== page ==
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I've got a program that uses a few CUDA kernels and this one is taking 50-100ms to run while the others take 0-5ms. I expect this has something to do with all the branching, but I'm not really sure how to reduce it. I'm compiling for a compute capability 2.1 device. If someone could point me in the right direction that would be great.

// chosen using occupancy spreadsheet
#define SCORE_THREADS_PER_BLOCK 448

__device__ double ScoringMatrixVal(double *scoring_matrix, size_t pitch, unsigned int row, unsigned int column) {
  return *((double*)((char*) scoring_matrix + row * pitch) + column);
}

__global__ void ScoreBindingSites(char *input_sequence, unsigned long is_length, unsigned int *rvd_sequence, unsigned int rs_len, double cutoff, unsigned int rvd_num, double *scoring_matrix, size_t sm_pitch, unsigned char *results) {

  int block_seq_index = SCORE_THREADS_PER_BLOCK * (blockIdx.y * gridDim.x + blockIdx.x);
  int thread_id = (blockDim.x * threadIdx.y) + threadIdx.x;
  int seq_index = block_seq_index + thread_id;

  if (seq_index < 1 || seq_index >= is_length || seq_index + rs_len >= is_length - 1) return;

  if (input_sequence[seq_index - 1] == 'T' || input_sequence[seq_index - 1] == 't') {

    double thread_result = 0;

    for (int i = 0; i < rs_len; i++) {

      int rvd_index = i;

      int sm_col = 4;

      char base = input_sequence[seq_index + i];

      if (base == 'A' || base == 'a')    
        sm_col = 0;
      if (base == 'C' || base == 'c')
        sm_col = 1;
      if (base == 'G' || base == 'g')
        sm_col = 2;
      if (base == 'T' || base == 't')
        sm_col = 3;

      thread_result += ScoringMatrixVal(scoring_matrix, sm_pitch, rvd_sequence[rvd_index], sm_col);

    }

    results[seq_index] |= (thread_result < cutoff ? 1UL : 0UL) << (2 * rvd_num);

  } 

  if (input_sequence[seq_index + rs_len] == 'A' || input_sequence[seq_index + rs_len] == 'a') {

    double thread_result = 0;

    for (int i = 0; i < rs_len; i++) {

      int rvd_index = rs_len - i - 1;

      int sm_col = 4;

      char base = input_sequence[seq_index + i];

      if (base == 'A' || base == 'a')    
        sm_col = 3;
      if (base == 'C' || base == 'c')
        sm_col = 2;
      if (base == 'G' || base == 'g')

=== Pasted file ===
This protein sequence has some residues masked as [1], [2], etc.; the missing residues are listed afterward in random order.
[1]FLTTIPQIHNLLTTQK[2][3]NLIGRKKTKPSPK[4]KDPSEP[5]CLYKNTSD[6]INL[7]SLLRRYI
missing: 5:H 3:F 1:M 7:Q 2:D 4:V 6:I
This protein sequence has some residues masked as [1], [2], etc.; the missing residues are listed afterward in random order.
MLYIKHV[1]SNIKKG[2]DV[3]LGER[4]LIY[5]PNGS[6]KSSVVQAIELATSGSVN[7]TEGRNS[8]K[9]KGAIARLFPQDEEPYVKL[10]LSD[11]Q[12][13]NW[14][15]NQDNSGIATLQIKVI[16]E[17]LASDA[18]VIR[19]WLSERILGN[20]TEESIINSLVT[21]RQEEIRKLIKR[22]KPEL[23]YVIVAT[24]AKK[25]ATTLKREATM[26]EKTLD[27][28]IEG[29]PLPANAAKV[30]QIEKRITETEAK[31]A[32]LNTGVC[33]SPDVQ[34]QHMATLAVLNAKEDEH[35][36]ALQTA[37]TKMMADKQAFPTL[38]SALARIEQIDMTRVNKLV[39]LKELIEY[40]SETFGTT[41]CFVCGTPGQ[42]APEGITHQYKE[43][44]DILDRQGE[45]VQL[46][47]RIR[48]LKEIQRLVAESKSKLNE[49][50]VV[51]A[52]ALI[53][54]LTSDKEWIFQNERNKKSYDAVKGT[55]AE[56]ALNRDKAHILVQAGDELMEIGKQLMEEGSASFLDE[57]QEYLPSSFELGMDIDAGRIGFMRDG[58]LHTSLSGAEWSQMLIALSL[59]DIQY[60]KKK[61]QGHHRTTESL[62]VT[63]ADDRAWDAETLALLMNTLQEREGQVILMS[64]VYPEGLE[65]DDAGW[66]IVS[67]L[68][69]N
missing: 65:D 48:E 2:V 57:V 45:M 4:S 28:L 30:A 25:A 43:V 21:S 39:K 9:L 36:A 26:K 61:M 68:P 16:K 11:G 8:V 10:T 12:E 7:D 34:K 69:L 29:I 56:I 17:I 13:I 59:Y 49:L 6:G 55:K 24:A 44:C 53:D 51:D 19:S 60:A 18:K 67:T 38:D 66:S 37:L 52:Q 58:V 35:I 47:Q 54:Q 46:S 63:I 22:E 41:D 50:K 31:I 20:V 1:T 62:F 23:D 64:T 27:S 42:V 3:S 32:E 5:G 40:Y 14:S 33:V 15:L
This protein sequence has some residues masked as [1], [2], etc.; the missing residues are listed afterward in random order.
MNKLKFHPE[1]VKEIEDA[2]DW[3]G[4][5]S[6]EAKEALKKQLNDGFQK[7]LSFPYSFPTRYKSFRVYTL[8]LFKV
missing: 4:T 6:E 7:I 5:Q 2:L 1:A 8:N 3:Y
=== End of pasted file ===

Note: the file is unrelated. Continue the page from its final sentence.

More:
sm_col = 1;
      if (base == 'T' || base == 't')
        sm_col = 0;

      thread_result += ScoringMatrixVal(scoring_matrix, sm_pitch, rvd_sequence[rvd_index], sm_col);

    }

    results[seq_index] |= (thread_result < cutoff ? 1UL : 0UL) << (2 * rvd_num + 1);

  }

}

ScoreBindingSites is launched with (32, 14) threads per block and enough blocks to cover the input sequence. The full source can be found here if that would be helpful.

share|improve this question
    
Your problem is much more likely to be related to memory access than branching. That kernel is doing uncoalesced, byte sized global memory loads, which will be horribly inefficient. CUDA ships with a profiler on every platform that is supported. I recommend you familiarise yourself with one and use it to study the codes performance in more detail. – talonmies Jul 8 '12 at 20:26
    
I've used the profiler. At some point the "Kernel Memory" analysis started freezing between the 5th and 10th run and I don't know why. But the "Kernel Instruction" analysis reports divergence as an issue now. Another reason I expect it's not memory access is because early versions of this kernel with bad memory access the kernel might take several seconds. Now as far as I can tell for any given load from input_sequence all threads in a warp are loading consecutive bytes resulting in one transaction, and the execution time is significantly better. Scoring matrix should fit in cache. – njbooher Jul 8 '12 at 20:44
    
How long is rs_len generally? Maybe you could load chunks of input_sequence into shared memory. Since every thread is accessing very local parts of the input sequence you should get a lot of reuse. But those byte-sized accesses generally appear to have good locality contrary to @talonmies' comment. The ScoringMatrix accesses are likely to be uncoalesced though, so anything you can do to improve their locality may help. Branchine may be a problem if there is lots of divergence in the outer if statements, which there probably is for genetic sequences... – harrism Jul 9 '12 at 2:23
    
@harrism rs_len is between 12 and 32. I'll try out the suggestions tomorrow. Thanks! – njbooher Jul 9 '12 at 2:57
    
While you are at it you might consider combining the 'T' and 'A' loops like this – harrism Jul 9 '12 at 4:04
up vote 1 down vote accepted

There are a few things you can do to improve this code:

  • As has been suggested above, merge the two loops for 'T' and 'A'. This is probably your greatest source of branch divergence as the small cascade of if-statements inside the loop will very probably be compiled as predicated instructions (see Section 5.4.2 of the NVidia CUDA C Programming guide).

  • Byte-sized global memory access is a terrible idea. Instead, I would suggest declaring input_sequence, results and base as char4 and, in each iteration of your main loop, do your thing for each value of base.x, base.y, base.z and base.w.

  • You may also want to have a closer look at what ScoringMatrixVal is doing. Is it just reading values from memory? If so, could you replace it with constant memory? Or a texture?

Update

As requested, here is what I meant with the second point. I haven't tested the code, though, so feel free to keep any bugs or typos you find. Note that I've assumed, for simplicity, that rs_len is a multiple of four.

// chosen using occupancy spreadsheet
#define SCORE_THREADS_PER_BLOCK 448

__device__ double ScoringMatrixVal(double *scoring_matrix, size_t pitch, unsigned int row, unsigned int column) {
  return scoring_matrix[ row*pitch/sizeof(double) + column ];
}

__global__ void ScoreBindingSites(char4 *input_sequence, unsigned long is_length, unsigned int *rvd_sequence, unsigned int rs_len, double cutoff, unsigned int rvd_num, double *scoring_matrix, size_t sm_pitch, unsigned char *results) {

  int block_seq_index = SCORE_THREADS_PER_BLOCK * (blockIdx.y * gridDim.x + blockIdx.x);